Shares of Apple rose 6 percent in Thursday premarket trading after several analysts at firms including Goldman Sachs boosted their price targets for the Cupertino, Calif.-based company, citing potential sales of the iPhone 5.
Shares of Apple (Nasdaq: AAPL), the world's most valuable technology company, set a new record high Thursday after several analysts at firms including Goldman Sachs (NYSEL GS) and UBS (NYSE: UBS) boosted their price targets for the Cupertino, Calif.-based company, citing potential sales of the iPhone 5.
Apple shares set a new record of $685.50 before closing at a record $682.98, up $13.19, or 2 percent. They'd set the last all-time high of $683.29 on Monday.
Bill Shope of Goldman Sachs raised his target price to $810 from $790 because he believes the iPhone 5 will be "a powerful driver of earnings upside in the December quarter." The iPhone 5 will ship for only a week in Apple's fourth quarter ending Sept. 29.
Shaw Wu of Sterne Agee set an $820 target for Apple, up $40, and estimated the company will ship 26 million iPhones in the current quarter, up from the projection of only 23 million he had estimated before.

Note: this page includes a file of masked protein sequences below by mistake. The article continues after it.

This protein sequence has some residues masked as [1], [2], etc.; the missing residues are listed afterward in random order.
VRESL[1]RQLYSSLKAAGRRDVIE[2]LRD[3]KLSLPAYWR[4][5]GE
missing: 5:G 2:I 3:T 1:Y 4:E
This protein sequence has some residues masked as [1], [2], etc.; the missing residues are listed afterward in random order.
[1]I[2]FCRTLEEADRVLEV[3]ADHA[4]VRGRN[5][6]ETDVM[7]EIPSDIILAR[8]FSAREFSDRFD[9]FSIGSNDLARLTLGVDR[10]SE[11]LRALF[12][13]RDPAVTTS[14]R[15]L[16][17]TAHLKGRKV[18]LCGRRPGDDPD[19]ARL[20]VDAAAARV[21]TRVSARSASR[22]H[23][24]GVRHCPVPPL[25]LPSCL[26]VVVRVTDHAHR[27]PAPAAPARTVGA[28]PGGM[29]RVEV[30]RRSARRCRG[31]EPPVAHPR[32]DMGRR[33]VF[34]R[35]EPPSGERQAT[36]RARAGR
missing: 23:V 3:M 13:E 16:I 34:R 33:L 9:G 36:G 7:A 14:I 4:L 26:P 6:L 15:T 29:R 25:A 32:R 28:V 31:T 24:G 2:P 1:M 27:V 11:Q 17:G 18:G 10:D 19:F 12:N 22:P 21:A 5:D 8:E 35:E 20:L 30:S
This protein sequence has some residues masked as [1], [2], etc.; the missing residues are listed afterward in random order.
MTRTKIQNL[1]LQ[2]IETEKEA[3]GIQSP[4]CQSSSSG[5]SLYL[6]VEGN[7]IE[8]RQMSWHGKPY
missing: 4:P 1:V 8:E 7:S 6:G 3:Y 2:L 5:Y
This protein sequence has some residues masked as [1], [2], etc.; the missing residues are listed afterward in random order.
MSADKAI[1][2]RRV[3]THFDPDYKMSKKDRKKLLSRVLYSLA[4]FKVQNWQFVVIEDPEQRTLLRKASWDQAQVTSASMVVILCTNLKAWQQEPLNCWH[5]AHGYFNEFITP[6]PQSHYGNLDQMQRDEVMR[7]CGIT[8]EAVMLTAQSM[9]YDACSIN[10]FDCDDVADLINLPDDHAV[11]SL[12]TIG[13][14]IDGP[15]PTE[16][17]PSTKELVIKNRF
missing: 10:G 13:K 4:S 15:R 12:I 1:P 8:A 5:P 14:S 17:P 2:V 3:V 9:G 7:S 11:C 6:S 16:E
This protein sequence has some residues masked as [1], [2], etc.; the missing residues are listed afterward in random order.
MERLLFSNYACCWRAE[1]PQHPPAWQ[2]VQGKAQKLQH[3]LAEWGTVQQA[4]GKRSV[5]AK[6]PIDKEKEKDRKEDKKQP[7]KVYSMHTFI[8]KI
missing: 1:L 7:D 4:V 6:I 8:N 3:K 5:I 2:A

Toni Sacconaghi, a Bernstein Research technology analyst, upped his target price for Apple to $800 from $750, based on his conviction the iPhone 5 "will have a faster and wider rollout than previous iPhones."
At UBS, analyst Steven Milunovich also boosted his target price for Apple to $780 from $740, also on expectations for a huge success with consumers. Apple should ship between 8 million and 10 million iPhone 5s in their first week of availability, coinciding with the end of the company's fiscal year, he said.
Milunovich also estimated Apple will sell as many as 44 million iPhone 5s next quarter, down from 48 million, due to the timing of the introduction. "From an investor's viewpoint," he said, "the biggest money to be made was recognizing years ago that an Apple event would become akin to the Oscars in technology."
Thursday's surge brings Apple's market capitalization above $640 billion for the first time. By contrast, Exxon Mobil Corp. (NYSE: XOM), the No. 1 energy company and the second-largest U.S. company in value, is worth only $421 billion.
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